Pearl Harbor Day

Dec 7, 2018 | 1 comment

Infamy:   evil reputation brought about by something grossly criminal, shocking, or brutal

Pearl Harbor, December 7, 1941

“December 7, 1941—a date which will live in infamy…”  It was the day after Pearl Harbor was bombed and I remember listening to the radio as President Franklin Delano Roosevelt spoke those words to Congress when he asked them for a declaration of war.  I was “five-going-on-six” and I remember it all clearly – the barbed wire on the beaches, the Victory gardens, the tinfoil drives, the air-raid wardens and rationing books, Kilroy, Lucky Green going to war, and being allotted only one pair of shoes a year – unless you were a kid.  We got two.

We hadn’t been at war – not with anyone—for five years, which at that point was my entire life.  I had no idea what a Big Deal that really was.  Perhaps no one else did either at the time.  As it turns out, that five-year period from 1935 through 1940 has been the longest time the United States has been at peace in our 232-year history. Both beforehand and afterwards we’ve had several periods as long as three years without being involved in a war, most recently 1976, 1977, and 1978 after the Vietnam War.  But mostly… we live with war.

IF you were born after 1978, you may have memory of two separate years that were not  involved in a major war – 1997 and 2000.  Other than that… not so much.  Since the United States was founded in 1776, she has been at war during 214 out of her 235 calendar years of existence.

Gun-toting Robotic Combat Robots

Yes, FDR had it right.  We remember Pearl Harbor – at least some of us do.  But how many more days of infamy have we forgotten?  When did we and the rest of the world go numb? Perhaps it was when researchers began using their knowledge of how human emotion develops to try to build robots that can feel.  But are they teaching those bots to remember?  Especially, to remember the important things?  Like Pearl Harbor.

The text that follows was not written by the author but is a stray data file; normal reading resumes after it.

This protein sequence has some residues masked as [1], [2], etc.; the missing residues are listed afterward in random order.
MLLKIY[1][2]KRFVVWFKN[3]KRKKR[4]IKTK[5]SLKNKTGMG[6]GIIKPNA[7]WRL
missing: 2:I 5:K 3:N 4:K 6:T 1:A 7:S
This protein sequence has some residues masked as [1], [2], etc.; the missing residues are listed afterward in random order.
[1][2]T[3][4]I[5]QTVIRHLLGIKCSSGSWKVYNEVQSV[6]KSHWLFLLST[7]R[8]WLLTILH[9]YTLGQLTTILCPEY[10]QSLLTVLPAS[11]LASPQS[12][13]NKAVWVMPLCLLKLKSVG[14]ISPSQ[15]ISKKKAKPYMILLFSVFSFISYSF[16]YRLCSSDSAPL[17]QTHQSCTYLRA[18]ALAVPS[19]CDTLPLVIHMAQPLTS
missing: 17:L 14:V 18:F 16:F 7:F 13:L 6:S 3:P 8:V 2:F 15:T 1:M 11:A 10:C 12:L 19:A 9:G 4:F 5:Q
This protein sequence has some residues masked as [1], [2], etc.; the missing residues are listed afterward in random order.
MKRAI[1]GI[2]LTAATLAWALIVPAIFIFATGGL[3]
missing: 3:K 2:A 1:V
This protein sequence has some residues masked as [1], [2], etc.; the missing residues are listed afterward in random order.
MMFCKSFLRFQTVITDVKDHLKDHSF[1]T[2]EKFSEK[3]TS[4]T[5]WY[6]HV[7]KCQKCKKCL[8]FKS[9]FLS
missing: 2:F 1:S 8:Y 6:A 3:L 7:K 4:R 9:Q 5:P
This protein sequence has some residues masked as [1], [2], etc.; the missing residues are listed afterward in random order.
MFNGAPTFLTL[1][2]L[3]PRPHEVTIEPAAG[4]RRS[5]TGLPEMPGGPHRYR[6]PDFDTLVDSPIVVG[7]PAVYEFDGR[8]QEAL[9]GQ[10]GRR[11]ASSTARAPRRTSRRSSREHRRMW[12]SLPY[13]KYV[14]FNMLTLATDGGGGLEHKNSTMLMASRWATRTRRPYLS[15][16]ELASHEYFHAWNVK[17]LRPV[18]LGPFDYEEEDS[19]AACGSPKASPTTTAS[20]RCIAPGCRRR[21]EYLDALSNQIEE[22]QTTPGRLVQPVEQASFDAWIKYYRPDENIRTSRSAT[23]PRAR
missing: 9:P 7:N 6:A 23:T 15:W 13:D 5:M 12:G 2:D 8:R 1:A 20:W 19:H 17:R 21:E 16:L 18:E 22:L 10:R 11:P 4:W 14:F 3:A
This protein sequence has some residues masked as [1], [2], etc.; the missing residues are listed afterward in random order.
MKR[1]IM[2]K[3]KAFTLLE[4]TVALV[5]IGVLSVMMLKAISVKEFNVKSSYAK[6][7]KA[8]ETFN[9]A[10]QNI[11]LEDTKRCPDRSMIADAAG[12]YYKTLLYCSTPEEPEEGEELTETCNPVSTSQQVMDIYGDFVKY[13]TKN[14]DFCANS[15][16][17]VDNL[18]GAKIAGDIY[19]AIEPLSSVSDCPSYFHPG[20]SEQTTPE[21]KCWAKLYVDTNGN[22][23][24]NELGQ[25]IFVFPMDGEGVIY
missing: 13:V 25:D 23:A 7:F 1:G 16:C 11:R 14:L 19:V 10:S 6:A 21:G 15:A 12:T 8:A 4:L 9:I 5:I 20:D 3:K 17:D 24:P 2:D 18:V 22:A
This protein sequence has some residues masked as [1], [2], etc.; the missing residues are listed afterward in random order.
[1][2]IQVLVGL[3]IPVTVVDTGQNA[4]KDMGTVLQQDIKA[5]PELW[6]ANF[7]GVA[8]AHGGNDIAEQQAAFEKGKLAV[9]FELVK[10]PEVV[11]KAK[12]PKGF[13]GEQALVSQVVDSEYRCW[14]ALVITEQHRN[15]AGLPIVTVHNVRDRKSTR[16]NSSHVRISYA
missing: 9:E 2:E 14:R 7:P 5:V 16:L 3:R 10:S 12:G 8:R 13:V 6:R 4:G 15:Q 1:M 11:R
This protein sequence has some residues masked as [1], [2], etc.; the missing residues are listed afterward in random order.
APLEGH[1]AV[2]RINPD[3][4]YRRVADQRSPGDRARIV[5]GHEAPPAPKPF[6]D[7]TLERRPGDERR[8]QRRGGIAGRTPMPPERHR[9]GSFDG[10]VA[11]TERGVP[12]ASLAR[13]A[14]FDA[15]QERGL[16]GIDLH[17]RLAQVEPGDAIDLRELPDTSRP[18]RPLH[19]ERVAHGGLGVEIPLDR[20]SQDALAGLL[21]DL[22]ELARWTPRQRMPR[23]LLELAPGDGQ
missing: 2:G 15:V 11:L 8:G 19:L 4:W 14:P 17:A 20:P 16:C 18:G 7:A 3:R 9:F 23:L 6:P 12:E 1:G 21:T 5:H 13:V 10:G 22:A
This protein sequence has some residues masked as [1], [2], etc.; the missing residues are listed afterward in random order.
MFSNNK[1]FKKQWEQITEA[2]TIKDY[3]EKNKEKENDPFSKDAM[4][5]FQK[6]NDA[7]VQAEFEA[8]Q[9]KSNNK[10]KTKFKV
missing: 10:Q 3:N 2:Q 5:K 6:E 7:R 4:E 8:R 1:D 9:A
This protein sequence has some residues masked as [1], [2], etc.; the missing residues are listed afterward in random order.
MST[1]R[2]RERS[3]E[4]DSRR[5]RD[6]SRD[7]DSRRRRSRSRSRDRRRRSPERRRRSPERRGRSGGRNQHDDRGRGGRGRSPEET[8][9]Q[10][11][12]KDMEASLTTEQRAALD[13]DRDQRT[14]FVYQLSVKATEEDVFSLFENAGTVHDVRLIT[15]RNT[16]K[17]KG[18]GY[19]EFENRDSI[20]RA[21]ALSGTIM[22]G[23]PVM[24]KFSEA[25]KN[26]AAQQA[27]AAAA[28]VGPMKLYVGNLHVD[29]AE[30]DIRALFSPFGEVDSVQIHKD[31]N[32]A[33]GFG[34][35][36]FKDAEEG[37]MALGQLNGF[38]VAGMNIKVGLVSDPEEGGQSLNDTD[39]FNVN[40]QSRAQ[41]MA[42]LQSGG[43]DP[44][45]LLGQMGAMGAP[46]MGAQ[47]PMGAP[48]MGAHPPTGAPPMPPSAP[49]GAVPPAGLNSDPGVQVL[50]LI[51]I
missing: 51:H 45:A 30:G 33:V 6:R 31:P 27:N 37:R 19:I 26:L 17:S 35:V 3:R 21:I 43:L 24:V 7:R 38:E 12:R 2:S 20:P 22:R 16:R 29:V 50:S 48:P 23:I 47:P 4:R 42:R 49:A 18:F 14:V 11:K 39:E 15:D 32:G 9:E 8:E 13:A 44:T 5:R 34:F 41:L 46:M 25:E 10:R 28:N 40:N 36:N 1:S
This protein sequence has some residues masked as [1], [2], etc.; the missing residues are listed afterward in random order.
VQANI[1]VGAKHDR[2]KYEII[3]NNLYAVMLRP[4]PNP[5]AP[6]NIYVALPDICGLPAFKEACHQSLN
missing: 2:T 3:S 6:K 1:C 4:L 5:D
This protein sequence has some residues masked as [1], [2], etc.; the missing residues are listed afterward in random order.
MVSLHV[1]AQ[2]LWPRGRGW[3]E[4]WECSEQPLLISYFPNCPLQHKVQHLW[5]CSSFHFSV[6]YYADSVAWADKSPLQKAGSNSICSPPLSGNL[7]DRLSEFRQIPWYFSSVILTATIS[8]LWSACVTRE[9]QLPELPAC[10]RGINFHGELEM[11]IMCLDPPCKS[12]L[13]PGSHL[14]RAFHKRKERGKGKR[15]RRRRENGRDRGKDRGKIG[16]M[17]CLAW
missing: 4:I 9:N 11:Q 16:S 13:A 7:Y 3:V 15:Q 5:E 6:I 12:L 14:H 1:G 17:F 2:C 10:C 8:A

1 Comment

  1. Jack Russell Stone

    Amazing what a 5-yo can remember after 75+ years. BTW, it’s Lucky Strike green goes to war, some chemical in green ink was necessary for the military, so they changed the label to red. As you point out 1935-1940 was peaceful for us, Hitler was preparing for war, and our Nazi sympathizers, like my mother, were ignoring was about to happen. My new stepfather was called back into service and assigned to the USS Nevada, one the ships in your picture of Pearl Harbor, but he was in the Naval Hospital in San Diego being treated for ulcers, the same ones that kept him from the S-4 submarine disaster in WW1! I love telling that every chance I get. So, you’re home from the ER, and apparently doing well–good news. Nancy may not have told you about her ambulance ride about 6 weeks ago–unconscious. She’s okay now, too.

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